October 11, 2018
From parents and clients to music therapy students and interns, I have been asked over and over again:
“Which instruments do you use the most and recommend I should have in my collection or at home?”
There’s a common misconception that a person must have some sort of musical background or training to receive music therapy services. I am here to tell you that is absolutely false. Whether someone grew up singing in church choirs or has had no musical experience whatsoever, music can still be a tool to help them reach their fullest potential. Almost everyone has had some experience with music. Just think about it, how did you learn the ABC’s? Probably a song, right? Most people also enjoy listening to some tunes while they drive, travel, exercise, or work.
The beauty of music therapy is that there is no musical training required. We explore activities such as looking at words of songs and discussing meaning, writing our own songs for self- expression, active music listening, movement to music, and instrument playing, which brings me to the point of this blog. There are a few instruments that I use almost every session. My go-to instruments are easy to play, fun, and require no prior training. Once new instruments are introduced in a session, parents constantly ask where they can find these instruments to use them at home.
Here’s a list of my top 10 go-to instruments for music therapy sessions. Happy music making!
- Guitar I use this instrument for almost every intervention presented in the session. Also, clients enjoy reaching out to strum the strings while I form the chords while singing their favorite songs.
- Cabasa Remember old washboards? Cabasas make similar sounds. These instruments are awesome sensory stimulators. They feel cool on palms, arms, legs, and backs with the rolling beads and have been used to calm overstimulation. Cabasas have been used in sound discrimination and attention span work. They can also be used in fine and gross motor work such as palmar grasp, bilateral movement, and coordination.
- Castanets Speaking of motor work, castanets are great fine motor tools. Keep a steady rhythm while also strengthening your tripod grasp.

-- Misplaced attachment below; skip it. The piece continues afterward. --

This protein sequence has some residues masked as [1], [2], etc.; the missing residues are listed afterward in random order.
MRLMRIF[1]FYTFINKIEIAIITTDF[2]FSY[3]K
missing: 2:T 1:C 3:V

- Egg Shakers Great fun! These tiny instruments can be used in so many interventions such as games, music making, hide and seek, motor work, etc. Shake, Shake, Shake those eggs!
- Tambourine Such a cool rattling instrument. Shake it above your head, on your head, on your knee, on your hip, and in the air. This is also an easy instrument to hold, even for little hands.
- Hand drum or gathering drum A great instrument to work on socialization. Let’s get your whole family/peer group around a big gathering drum for some rhythm fun.
- Bells Jingle bell, jingle bells, jingle all the way! Not just for Christmas songs, these are great instruments that can be adaptive for those friends who may not necessarily have complete mobility of their hands. My bells can be velcroed around wrists or ankles!
- Rhythm Sticks I love using rhythm sticks to work on following directions and simple commands. These instruments can be tapped together, on the floor, scraped together, or even waved in the air.
- Maracas Similar to the shaker eggs, but larger, maracas are great to use when working on the palmer grasp and upper body gross motor skills.
- Rainstick Who doesn’t love the sounds of soothing rain? Rainsticks are a great instrument to calm overstimulation or to increase attention.
Bonus! Clatterpillar- A picture should suffice.
Contact us today to schedule your music therapy evaluation. I’ll arrive to the eval with a guitar strapped to my back and several bags loaded down with my go-to instruments!